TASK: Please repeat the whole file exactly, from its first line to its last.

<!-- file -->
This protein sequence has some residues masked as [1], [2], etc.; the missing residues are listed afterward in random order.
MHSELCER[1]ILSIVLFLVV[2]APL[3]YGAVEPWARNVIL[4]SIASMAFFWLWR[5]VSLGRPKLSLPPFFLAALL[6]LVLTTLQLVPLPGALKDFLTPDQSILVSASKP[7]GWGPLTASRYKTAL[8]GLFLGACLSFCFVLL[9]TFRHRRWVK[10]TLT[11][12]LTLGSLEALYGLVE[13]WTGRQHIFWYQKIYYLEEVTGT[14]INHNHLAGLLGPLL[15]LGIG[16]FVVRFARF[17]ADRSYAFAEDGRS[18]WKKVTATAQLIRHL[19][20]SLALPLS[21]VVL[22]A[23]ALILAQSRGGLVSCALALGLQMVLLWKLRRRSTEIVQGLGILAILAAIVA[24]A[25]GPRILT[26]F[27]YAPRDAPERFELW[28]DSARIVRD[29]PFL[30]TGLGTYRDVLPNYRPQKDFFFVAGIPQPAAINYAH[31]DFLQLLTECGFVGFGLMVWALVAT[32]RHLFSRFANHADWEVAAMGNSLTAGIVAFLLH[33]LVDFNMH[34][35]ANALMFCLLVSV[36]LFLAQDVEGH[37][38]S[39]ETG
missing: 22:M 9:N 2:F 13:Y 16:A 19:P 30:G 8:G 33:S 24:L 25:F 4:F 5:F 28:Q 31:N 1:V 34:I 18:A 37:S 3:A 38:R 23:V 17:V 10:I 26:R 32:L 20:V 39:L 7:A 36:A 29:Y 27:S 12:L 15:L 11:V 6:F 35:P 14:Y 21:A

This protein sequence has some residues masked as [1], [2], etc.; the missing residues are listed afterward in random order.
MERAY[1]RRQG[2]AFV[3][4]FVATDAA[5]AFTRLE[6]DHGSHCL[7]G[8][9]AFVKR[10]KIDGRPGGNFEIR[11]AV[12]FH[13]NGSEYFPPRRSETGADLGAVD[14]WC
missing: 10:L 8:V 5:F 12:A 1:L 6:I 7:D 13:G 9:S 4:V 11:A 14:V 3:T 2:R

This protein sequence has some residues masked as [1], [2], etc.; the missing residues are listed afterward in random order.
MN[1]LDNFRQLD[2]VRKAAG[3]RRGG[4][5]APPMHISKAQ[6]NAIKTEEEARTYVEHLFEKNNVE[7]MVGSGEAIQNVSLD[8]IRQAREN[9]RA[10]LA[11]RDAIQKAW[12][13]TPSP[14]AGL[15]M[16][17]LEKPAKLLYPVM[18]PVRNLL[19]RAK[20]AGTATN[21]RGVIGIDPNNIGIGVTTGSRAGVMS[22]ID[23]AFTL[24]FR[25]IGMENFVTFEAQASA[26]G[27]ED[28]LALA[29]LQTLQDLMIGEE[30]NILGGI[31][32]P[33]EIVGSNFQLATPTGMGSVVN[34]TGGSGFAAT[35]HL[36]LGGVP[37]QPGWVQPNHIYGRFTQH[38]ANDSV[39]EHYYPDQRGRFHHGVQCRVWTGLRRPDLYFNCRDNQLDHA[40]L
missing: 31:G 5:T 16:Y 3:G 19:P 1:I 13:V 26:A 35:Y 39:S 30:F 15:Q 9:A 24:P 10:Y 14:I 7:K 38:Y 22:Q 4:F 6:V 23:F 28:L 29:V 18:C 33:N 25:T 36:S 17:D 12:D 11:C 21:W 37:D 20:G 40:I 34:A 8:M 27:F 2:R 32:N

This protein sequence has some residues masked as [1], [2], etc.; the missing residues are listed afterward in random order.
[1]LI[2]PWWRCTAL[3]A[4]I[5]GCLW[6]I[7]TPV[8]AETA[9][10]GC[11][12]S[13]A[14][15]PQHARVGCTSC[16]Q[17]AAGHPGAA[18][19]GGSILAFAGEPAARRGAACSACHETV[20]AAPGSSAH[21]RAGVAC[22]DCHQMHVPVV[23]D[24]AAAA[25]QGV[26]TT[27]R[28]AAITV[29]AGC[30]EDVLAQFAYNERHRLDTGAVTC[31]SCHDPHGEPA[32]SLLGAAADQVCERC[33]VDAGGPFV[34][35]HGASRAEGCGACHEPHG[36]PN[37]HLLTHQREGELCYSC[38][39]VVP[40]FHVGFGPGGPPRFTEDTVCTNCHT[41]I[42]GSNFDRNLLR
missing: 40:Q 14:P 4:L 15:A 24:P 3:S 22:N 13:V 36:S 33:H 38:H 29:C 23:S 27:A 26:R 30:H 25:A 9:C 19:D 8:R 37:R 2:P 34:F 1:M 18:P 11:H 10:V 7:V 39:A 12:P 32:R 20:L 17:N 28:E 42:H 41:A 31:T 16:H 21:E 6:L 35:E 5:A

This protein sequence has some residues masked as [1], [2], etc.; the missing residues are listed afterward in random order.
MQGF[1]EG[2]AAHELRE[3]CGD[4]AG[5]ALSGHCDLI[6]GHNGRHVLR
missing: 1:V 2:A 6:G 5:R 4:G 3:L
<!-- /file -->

This protein sequence has some residues masked as [1], [2], etc.; the missing residues are listed afterward in random order.
MHSELCER[1]ILSIVLFLVV[2]APL[3]YGAVEPWARNVIL[4]SIASMAFFWLWR[5]VSLGRPKLSLPPFFLAALL[6]LVLTTLQLVPLPGALKDFLTPDQSILVSASKP[7]GWGPLTASRYKTAL[8]GLFLGACLSFCFVLL[9]TFRHRRWVK[10]TLT[11][12]LTLGSLEALYGLVE[13]WTGRQHIFWYQKIYYLEEVTGT[14]INHNHLAGLLGPLL[15]LGIG[16]FVVRFARF[17]ADRSYAFAEDGRS[18]WKKVTATAQLIRHL[19][20]SLALPLS[21]VVL[22]A[23]ALILAQSRGGLVSCALALGLQMVLLWKLRRRSTEIVQGLGILAILAAIVA[24]A[25]GPRILT[26]F[27]YAPRDAPERFELW[28]DSARIVRD[29]PFL[30]TGLGTYRDVLPNYRPQKDFFFVAGIPQPAAINYAH[31]DFLQLLTECGFVGFGLMVWALVAT[32]RHLFSRFANHADWEVAAMGNSLTAGIVAFLLH[33]LVDFNMH[34][35]ANALMFCLLVSV[36]LFLAQDVEGH[37][38]S[39]ETG
missing: 22:M 9:N 2:F 13:Y 16:A 19:P 30:G 8:G 33:S 24:L 25:F 4:F 5:F 28:Q 31:N 1:V 34:I 18:A 37:S 3:A 38:R 23:V 17:V 10:I 26:R 32:L 20:V 39:L 7:A 36:A 29:Y 27:S 12:L 15:L 11:V 6:F 35:P 14:Y 21:A

This protein sequence has some residues masked as [1], [2], etc.; the missing residues are listed afterward in random order.
MERAY[1]RRQG[2]AFV[3][4]FVATDAA[5]AFTRLE[6]DHGSHCL[7]G[8][9]AFVKR[10]KIDGRPGGNFEIR[11]AV[12]FH[13]NGSEYFPPRRSETGADLGAVD[14]WC
missing: 10:L 8:V 5:F 12:A 1:L 6:I 7:D 13:G 9:S 4:V 11:A 14:V 3:T 2:R

This protein sequence has some residues masked as [1], [2], etc.; the missing residues are listed afterward in random order.
MN[1]LDNFRQLD[2]VRKAAG[3]RRGG[4][5]APPMHISKAQ[6]NAIKTEEEARTYVEHLFEKNNVE[7]MVGSGEAIQNVSLD[8]IRQAREN[9]RA[10]LA[11]RDAIQKAW[12][13]TPSP[14]AGL[15]M[16][17]LEKPAKLLYPVM[18]PVRNLL[19]RAK[20]AGTATN[21]RGVIGIDPNNIGIGVTTGSRAGVMS[22]ID[23]AFTL[24]FR[25]IGMENFVTFEAQASA[26]G[27]ED[28]LALA[29]LQTLQDLMIGEE[30]NILGGI[31][32]P[33]EIVGSNFQLATPTGMGSVVN[34]TGGSGFAAT[35]HL[36]LGGVP[37]QPGWVQPNHIYGRFTQH[38]ANDSV[39]EHYYPDQRGRFHHGVQCRVWTGLRRPDLYFNCRDNQLDHA[40]L
missing: 31:G 5:T 16:Y 3:G 19:P 1:I 13:V 26:A 35:Y 39:S 30:F 15:Q 9:A 24:P 10:Y 14:I 7:K 38:Y 22:Q 4:F 6:V 23:F 28:L 29:V 18:C 33:N 25:T 36:S 17:D 12:D 11:C 21:W 37:D 20:G 40:I 34:A 8:M 27:F 2:R 32:N

This protein sequence has some residues masked as [1], [2], etc.; the missing residues are listed afterward in random order.
[1]LI[2]PWWRCTAL[3]A[4]I[5]GCLW[6]I[7]TPV[8]AETA[9][10]GC[11][12]S[13]A[14][15]PQHARVGCTSC[16]Q[17]AAGHPGAA[18][19]GGSILAFAGEPAARRGAACSACHETV[20]AAPGSSAH[21]RAGVAC[22]DCHQMHVPVV[23]D[24]AAAA[25]QGV[26]TT[27]R[28]AAITV[29]AGC[30]EDVLAQFAYNERHRLDTGAVTC[31]SCHDPHGEPA[32]SLLGAAADQVCERC[33]VDAGGPFV[34][35]HGASRAEGCGACHEPHG[36]PN[37]HLLTHQREGELCYSC[38][39]VVP[40]FHVGFGPGGPPRFTEDTVCTNCHT[41]I[42]GSNFDRNLLR
missing: 40:Q 14:P 4:L 15:A 24:P 3:S 22:N 13:V 36:S 33:H 38:H 29:C 23:S 27:A 26:R 30:H 25:A 9:C 19:D 8:R 37:R 2:P 34:F 1:M 18:P 11:H 10:V 7:V 39:A 12:P 32:R 20:L 17:N 28:E 42:H 41:A 31:T 16:H 21:E 6:L 35:E 5:A

This protein sequence has some residues masked as [1], [2], etc.; the missing residues are listed afterward in random order.
MQGF[1]EG[2]AAHELRE[3]CGD[4]AG[5]ALSGHCDLI[6]GHNGRHVLR
missing: 1:V 2:A 6:G 5:R 4:G 3:L